The electric bike is developing in France and one of its variations is especially on the rise: the cargo bike. A machine capable of supporting heavier loads than a conventional bicycle, and which comes in several sub-families. Two- and three-wheel bicycles are bicycles with two and three wheels that carry their load in the front. Their load capacities reach several hundred kilograms. However, these models are often difficult and require time to adapt due to their particular size. The so-called cargo bikes long tail more similar to classic urban bikes. Shorter than a two-wheeler, they can accommodate most of their cargo in their tall luggage rack at the back.
We are currently testing two models long tail, the Decathlon Elops R500 E and the Mustache Monday 20.5. Two machines that are clearly different in their price. In fact, the Decathlon bike is sold for € 2,799, while the Mustache is sold from € 5,999, or even € 6,999 in its Dual version with two batteries. This price difference is explained by the higher and more complete equipment of Mustache’s cargo bike. However, both models promise to carry 70 kg on their rear rack (and even 80 kg for the Elops R500 E).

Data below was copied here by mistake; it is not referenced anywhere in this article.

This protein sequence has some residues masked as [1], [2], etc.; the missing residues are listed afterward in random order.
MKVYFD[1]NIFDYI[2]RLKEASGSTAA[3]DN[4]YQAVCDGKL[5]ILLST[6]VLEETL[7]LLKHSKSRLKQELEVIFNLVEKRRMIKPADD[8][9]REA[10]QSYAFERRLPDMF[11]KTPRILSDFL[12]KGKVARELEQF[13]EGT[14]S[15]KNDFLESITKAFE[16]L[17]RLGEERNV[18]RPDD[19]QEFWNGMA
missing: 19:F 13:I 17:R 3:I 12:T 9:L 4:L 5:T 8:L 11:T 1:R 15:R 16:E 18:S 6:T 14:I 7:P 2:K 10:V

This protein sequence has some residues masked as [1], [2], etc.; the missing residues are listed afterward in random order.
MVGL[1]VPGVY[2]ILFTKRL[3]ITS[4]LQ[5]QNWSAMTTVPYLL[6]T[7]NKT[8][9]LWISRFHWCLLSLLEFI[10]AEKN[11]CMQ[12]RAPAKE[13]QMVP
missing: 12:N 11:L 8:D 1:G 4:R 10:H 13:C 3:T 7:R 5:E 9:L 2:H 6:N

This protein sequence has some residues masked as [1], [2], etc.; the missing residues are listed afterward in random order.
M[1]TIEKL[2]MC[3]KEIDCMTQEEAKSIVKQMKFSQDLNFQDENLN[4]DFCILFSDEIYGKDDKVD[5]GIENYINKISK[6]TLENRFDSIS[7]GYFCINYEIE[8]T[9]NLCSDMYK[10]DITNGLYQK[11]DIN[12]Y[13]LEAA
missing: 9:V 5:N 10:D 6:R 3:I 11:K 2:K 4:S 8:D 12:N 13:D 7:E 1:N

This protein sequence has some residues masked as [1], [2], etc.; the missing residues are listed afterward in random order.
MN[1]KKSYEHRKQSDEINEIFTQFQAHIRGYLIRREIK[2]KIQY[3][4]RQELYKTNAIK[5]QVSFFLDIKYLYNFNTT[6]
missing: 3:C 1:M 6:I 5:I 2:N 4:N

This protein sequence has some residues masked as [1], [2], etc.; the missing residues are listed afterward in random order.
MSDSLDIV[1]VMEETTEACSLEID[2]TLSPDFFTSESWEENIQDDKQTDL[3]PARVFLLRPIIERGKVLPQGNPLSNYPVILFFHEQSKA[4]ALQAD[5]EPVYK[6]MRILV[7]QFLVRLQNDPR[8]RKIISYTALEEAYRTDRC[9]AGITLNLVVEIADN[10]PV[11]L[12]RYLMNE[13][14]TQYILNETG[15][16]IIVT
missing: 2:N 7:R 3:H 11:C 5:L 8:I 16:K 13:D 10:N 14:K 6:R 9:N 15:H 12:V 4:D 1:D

To do this test, we boarded a passenger who showed approximately 70 kg on the scale, including clothing and equipment.
The battery is charged, the helmets are screwed on the head and the passenger is better installed, we are going to deal with two bikes that show remarkable differences, beyond their price. First, the Decathlon opted for a motor placed in the hub of the rear wheel, capable of developing a torque of 58 Nm. On the face of it, the Mustache now has the best from Bosch with a Cargo Line motor that offers 85 Nm of torque. One might think that the game is already played, but this test reveals surprises.
A matter of gravity
Carrying that much weight on the back of your bike is not without consequences. The balance is changed and the center of gravity throughout the transfer. First observation, Decathlon Elops R500 E is less stable than Monday 20.5, and more sensitive to passenger movements. The 26-inch front wheel creates a little more balance in the rear and sometimes seems to lose grip to maintain full steering control. On Mustache’s bike, there is no imbalance to be noticed. The 20-inch wheels that keep it close to the ground, the motor and the batteries placed in the center contribute to its stability.